The adage that “addiction does not discriminate” rings true when we contrast addicts depicted in popular shows like Breaking Bad with others like Betty Ford. Addiction impacts everyone from the underprivileged to those in office.
We are reminded of that recently by following State Rep. Martin Walsh, the Bostonian with 18 years of sobriety who is bidding for mayor. Just as Betty Ford leveraged her recovery to encourage people to be open about addiction and seek help, Walsh is leveraging his past by saying, “Being in recovery is going to make me a better mayor…It gives me that edge every day when I get up and go out the door.”
We speculate that Walsh considers recovery an asset because it is not just about putting down the drugs and alcohol – it runs deep into the core of who people are in their everyday lives. Those that have a good program of recovery often harness spiritual principals to be better people. For example, honesty, loyalty, discipline and integrity shield people against negative and dramatic situations. In other words, spiritual principals are part of recovery because they protect addicts from the things that make them want to drink and use. These principals are also the same that make people good, desirable people – whether they are mothers, fathers, teachers or city leaders.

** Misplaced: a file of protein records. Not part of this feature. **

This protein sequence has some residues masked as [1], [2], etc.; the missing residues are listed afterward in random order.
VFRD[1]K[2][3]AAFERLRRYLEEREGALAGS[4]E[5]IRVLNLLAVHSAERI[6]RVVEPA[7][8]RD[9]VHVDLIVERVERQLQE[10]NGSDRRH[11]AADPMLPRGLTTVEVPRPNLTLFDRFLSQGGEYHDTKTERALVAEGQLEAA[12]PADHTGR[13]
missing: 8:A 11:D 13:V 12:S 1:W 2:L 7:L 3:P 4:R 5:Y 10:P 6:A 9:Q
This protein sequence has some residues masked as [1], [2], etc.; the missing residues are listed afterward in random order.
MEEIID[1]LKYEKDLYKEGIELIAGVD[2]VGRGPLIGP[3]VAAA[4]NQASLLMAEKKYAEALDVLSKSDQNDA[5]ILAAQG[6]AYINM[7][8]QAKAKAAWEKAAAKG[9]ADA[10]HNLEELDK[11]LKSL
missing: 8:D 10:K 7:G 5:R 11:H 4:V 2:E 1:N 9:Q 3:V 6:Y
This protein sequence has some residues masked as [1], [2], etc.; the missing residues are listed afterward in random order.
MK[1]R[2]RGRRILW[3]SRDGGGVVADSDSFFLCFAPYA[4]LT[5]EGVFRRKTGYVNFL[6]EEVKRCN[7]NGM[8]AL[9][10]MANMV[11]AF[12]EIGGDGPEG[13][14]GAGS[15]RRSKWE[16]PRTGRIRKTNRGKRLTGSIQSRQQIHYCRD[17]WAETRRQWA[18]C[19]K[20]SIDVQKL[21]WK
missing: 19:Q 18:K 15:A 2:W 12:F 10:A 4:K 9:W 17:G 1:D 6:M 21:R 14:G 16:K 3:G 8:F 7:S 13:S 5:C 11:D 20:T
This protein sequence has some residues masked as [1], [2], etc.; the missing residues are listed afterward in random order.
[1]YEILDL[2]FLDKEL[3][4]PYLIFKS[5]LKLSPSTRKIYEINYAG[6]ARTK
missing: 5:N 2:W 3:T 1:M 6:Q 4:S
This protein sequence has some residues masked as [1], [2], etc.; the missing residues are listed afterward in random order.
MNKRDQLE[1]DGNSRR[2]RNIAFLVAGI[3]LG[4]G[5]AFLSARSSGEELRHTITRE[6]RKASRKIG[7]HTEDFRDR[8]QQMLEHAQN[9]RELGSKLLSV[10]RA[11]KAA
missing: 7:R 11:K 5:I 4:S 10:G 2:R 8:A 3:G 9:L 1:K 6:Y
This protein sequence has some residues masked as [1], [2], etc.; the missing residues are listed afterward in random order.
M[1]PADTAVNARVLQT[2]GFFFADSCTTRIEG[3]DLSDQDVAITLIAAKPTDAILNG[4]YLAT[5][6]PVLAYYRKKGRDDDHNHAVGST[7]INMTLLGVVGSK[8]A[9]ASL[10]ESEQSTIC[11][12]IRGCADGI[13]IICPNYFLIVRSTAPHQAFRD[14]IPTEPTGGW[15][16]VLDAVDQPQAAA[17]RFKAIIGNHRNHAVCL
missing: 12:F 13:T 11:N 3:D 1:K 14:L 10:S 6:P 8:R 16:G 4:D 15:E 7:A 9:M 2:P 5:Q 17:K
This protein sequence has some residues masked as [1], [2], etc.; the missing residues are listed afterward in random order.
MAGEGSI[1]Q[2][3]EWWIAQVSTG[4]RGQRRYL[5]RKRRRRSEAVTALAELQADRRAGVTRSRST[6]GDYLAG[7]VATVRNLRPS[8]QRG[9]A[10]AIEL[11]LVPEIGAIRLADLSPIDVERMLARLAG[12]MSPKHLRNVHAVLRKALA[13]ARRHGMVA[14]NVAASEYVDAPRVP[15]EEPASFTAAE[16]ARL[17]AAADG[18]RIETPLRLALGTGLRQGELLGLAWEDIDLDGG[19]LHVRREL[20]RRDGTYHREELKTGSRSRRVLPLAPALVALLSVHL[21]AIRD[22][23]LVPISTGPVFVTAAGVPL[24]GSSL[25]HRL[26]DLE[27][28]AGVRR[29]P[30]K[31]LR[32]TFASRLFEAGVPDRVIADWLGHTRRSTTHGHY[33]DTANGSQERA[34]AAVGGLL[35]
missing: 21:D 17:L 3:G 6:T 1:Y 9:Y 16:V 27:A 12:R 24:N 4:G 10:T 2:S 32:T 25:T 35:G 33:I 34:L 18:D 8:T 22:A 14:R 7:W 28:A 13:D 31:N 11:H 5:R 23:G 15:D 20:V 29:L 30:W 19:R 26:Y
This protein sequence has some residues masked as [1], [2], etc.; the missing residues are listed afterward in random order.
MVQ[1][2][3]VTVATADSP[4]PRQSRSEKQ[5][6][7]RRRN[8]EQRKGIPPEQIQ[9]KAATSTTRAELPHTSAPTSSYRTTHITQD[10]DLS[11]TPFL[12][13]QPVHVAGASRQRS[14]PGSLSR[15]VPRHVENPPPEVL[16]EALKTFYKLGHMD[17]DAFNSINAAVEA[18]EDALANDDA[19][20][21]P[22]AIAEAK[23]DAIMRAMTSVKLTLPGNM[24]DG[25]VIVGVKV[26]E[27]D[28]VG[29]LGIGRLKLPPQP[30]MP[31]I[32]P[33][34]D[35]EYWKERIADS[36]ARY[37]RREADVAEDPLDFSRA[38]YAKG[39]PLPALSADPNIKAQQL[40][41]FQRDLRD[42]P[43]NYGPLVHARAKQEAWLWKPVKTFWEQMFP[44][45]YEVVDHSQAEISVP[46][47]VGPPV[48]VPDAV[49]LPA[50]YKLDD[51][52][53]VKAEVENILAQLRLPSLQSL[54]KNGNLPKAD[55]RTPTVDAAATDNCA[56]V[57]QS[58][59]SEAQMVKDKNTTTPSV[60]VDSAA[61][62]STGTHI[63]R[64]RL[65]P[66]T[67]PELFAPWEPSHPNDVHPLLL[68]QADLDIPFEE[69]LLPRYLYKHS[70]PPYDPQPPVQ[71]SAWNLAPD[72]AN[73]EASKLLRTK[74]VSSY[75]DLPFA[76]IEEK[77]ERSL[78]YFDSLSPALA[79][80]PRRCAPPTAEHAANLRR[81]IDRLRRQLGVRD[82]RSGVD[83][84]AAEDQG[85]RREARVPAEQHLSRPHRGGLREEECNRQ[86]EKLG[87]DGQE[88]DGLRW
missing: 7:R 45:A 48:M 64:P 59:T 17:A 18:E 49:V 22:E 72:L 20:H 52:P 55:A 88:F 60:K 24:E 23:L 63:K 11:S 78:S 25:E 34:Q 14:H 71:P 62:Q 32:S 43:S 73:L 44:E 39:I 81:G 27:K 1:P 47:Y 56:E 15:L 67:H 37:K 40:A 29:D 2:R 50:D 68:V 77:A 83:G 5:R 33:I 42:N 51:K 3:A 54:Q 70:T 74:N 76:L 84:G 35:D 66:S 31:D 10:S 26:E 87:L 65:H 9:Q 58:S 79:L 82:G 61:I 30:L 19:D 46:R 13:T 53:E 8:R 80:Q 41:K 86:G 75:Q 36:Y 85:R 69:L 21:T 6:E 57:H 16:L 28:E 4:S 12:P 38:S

Being in recovery also makes people feel good because it is about being of service to others, as Walsh is. The Boston Globe said, “many more know the Dorchester lawmaker’s reputation as the go-to politician for addicts in desperate need of a treatment program or detox bed.” However, Walsh asserts “I don’t contact the people I’ve reached out to and helped.” But it turns out he hasn’t needed to – people remember those that have helped them through difficult situations and Walsh has ample support.
|Photo Via Martin J Walsh for Mayor|